The totally useless equipment guide No. 5:
Good points and features:
- During tiresomely steep ascents, put the dog on its lead, clip the other end to your belt or waiststrap and allow yourself to be towed uphill with minimal effort. Wintertime allows this scenario to be enhanced by the addition of a pair of skis.
- Should you be so rash as to venture forth in winter without crampons, ownership of a small- or medium-sized pooch can come in handy. Simply choose your required ice-gully, grasp the dog by its front paws, then use the claws to frontpoint to the top.
- Similarly, should you be so rash as to venture forth at any time of year without food, the dog again comes in handy. Make a fire using sticks, stones and fronds of bracken, chop the dog into small, bite-sized pieces and barbecue gently. Pit bulls and corgis feed 1, collies and the larger dachshunds 2-3, labs, alsatians and rottweilers 4 or more.
- Alternatively, if caught in a whiteout, keep the dog alive and use it to protect frostbitten extremities. First slice open the stomach with a sharp knife, then thrust your numb digits deep into the warm, pulsing entrails.
- This can be taken a stage further if a particularly large dog is owned - a St Bernard, say. Avoid the need to dig a Cairngorm-plateau snowhole by opening up the dog completely and crawling inside. Cosier than many bothies.
- Always carry your old 7/6 Dog Licence. If entry to the CIC hut is barred by inhospitable pedants, simply show them the Licence and kid on it's an SMC membership card. They'll be too full of whisky to know the difference - especially if the Licence states the dog to be male.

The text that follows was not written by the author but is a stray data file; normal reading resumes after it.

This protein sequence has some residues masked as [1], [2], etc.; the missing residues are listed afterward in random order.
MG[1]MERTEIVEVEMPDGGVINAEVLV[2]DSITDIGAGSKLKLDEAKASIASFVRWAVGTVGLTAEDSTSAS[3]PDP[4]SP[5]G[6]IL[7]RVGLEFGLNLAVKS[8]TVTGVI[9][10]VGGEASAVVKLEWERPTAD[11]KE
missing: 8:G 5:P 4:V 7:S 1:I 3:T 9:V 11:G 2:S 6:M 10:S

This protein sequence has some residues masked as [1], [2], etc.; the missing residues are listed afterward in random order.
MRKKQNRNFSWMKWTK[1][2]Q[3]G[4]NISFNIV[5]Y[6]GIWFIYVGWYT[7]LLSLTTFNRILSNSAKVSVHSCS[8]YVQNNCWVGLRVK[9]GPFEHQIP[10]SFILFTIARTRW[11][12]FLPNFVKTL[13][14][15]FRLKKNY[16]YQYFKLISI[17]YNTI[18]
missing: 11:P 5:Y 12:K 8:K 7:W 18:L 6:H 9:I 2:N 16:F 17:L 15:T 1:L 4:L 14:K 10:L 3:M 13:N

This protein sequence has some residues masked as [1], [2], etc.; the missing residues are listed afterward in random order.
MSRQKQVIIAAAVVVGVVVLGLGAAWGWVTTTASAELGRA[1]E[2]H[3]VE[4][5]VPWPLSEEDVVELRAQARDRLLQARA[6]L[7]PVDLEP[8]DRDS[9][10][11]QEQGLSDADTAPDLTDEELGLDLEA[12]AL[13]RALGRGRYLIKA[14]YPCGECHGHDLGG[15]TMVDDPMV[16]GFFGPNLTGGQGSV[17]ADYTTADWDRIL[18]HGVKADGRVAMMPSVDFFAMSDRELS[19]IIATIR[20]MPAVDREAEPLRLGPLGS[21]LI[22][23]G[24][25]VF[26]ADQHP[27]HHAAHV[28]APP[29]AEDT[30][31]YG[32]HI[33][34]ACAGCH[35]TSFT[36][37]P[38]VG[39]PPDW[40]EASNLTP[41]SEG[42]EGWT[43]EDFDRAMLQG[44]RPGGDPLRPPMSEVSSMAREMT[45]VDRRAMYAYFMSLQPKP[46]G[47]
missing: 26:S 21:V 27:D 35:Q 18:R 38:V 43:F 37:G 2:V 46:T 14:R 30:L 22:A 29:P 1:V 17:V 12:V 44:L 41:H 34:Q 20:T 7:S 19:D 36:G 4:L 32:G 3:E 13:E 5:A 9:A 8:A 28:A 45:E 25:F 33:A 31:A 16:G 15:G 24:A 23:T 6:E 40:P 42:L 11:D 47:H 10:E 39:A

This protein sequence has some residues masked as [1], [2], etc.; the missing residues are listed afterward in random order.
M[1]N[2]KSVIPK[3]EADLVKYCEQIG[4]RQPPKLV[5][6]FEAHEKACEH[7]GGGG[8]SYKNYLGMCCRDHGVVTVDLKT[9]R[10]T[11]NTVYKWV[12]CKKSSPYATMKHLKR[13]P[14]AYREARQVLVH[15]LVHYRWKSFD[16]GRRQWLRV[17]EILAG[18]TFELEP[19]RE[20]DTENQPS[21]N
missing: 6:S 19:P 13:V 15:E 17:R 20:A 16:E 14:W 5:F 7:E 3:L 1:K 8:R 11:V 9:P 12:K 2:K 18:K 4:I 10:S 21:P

Bad points and features:
- Numerous hill-fatalities have been caused by hapless walkers being pulled over crags by dogs-on-leads during descent. This is, however, really the fault of the bastard sheep which cause dogs to be put on leads in the first place. (See below.)
- Ownership of the dog facilitates awareness of just how very stupid sheep are. You have with you a mightily intelligent, strong-haunched, bright-eyed, fleet of foot companion, yet feel obliged to keep it tethered to a piece of string whenever in the vicinity of pea-brained, spindly-legged, pathetically bleating Pitlochry Woollen Mill fodder, destined to end their days upside-down in a burn or blithely carted away in the abattoir van.
- Ownership of the dog also allows appreciation of the animosity of landowners. You will occasionally be forced into protecting your bushy-tailed, happy-go-lucky friend from a patronising, arrogant, tweedsuited, Scottish Field-reading arsehole with a gun. The worst kind have a landrover full of their own dogs just around the back, but would never dream of threatening to shoot them.
- Even after 12 hours on the hill, when you're weary of leg and still miles from home, the dog will dishearteningly continue to wag its tail and frolic just as it did 22 miles and 8 hills earlier.
- Strong chance of being mistaken for one of history's notorious dogowners - e.g. John Bull, Barbara Woodhouse, John Noakes.
- If used in conjunction with a beard and a Munro, even stronger chance of being mistaken for Hamish Brown.
TAC 8 Index